Q. I’m in my 23rd year as a T9 para. I manage my bladder with intermittent catheterization, drink plenty of water and cath at least four or five times a day to make sure my bladder doesn’t get too full. I rarely had problems with bladder infections until recently. Over the past few years it seems like I’m fighting one after another. I try to flush them by drinking extra water, but more often than not, I end up on a course of antibiotics, which messes with my gut.
In a previous Para/Medic you wrote about an antibiotic called Neosporin G.U. that goes directly into the bladder and can be used on a daily basis. A friend’s urologist has him on a similar system, but it’s a mixture of saline and Gentamicin — he says it has kept UTIs at bay. Does one solution work better than another? And if you use them regularly, do they contribute to antibiotic resistance?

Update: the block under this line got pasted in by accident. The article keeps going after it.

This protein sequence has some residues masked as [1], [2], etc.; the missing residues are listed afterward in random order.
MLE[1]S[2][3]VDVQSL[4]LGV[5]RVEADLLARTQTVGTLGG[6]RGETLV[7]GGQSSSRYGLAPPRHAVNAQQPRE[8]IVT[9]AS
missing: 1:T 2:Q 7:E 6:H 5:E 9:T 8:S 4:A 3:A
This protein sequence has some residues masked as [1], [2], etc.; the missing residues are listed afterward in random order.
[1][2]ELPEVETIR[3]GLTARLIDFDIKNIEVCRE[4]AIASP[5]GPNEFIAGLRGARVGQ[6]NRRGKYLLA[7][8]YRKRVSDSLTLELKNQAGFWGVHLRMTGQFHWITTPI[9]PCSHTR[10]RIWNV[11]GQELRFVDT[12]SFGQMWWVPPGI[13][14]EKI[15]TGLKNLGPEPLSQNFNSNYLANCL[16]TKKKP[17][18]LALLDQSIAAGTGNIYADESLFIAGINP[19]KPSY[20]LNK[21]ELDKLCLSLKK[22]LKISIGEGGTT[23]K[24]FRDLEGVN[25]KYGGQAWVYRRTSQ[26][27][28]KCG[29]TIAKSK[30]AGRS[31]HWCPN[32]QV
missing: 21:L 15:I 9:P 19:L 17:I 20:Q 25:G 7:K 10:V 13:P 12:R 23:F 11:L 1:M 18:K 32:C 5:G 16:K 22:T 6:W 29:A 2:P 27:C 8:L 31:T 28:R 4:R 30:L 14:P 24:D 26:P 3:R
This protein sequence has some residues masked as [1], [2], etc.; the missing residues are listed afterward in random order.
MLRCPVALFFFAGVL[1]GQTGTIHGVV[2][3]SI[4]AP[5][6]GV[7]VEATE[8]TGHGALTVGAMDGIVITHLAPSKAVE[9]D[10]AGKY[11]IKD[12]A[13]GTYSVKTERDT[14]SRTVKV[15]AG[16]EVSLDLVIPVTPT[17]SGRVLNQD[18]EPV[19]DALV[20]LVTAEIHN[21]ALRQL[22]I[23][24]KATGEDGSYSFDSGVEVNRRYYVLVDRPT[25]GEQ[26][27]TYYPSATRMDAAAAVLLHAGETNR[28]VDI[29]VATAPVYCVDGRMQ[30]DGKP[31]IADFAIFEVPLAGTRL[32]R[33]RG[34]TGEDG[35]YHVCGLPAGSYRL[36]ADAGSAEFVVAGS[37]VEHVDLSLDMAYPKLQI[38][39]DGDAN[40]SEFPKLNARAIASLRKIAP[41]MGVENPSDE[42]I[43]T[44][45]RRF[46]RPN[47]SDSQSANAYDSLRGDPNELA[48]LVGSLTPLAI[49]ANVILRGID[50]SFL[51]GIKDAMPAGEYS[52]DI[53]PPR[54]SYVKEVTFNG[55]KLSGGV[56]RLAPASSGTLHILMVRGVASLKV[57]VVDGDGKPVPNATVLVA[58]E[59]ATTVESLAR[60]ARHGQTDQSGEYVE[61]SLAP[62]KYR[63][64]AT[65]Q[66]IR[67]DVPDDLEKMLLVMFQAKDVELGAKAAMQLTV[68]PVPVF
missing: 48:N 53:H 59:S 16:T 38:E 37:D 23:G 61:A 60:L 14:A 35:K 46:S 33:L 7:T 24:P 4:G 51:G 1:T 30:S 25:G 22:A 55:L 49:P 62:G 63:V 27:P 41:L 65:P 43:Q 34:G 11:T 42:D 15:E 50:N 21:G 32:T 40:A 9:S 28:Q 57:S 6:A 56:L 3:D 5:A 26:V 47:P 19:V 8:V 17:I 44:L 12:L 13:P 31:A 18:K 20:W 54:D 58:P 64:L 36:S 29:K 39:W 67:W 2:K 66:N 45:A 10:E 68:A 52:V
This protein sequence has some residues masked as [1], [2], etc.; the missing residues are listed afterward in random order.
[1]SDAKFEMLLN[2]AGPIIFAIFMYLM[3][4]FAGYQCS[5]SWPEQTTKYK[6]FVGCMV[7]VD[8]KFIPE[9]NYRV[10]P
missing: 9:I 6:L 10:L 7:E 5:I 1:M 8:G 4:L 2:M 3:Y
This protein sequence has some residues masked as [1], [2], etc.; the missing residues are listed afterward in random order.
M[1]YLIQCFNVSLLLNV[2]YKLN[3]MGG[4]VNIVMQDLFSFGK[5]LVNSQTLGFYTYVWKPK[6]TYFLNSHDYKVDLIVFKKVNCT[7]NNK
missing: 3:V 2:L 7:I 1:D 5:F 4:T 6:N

A. Good questions, Jeff. This is a topic that appears quite a bit on SCI-related sites, including CareCure Forum and Apparelyzed.com, which discuss a myriad of solutions that can be added via catheter to the bladder to help reduce UTIs. The solutions can be added during clean intermittent catheterization (CIC) by way of a 60cc syringe that fits into the end of the catheter, or in the case of a suprapubic catheter or indwelling Foley, adding the solution and clamping the catheter for 20 minutes.
To track down answers, I turned to Dr. Michael Kennelly, director of urology at Carolinas Rehab in Charlotte, N.C. Kennelly explained that although “irrigant” is the common term for solutions that go into the bladder, for the most part they are “instilled” — that is, added to the bladder for a period of time — usually until the next catheterization if you are cathing intermittently.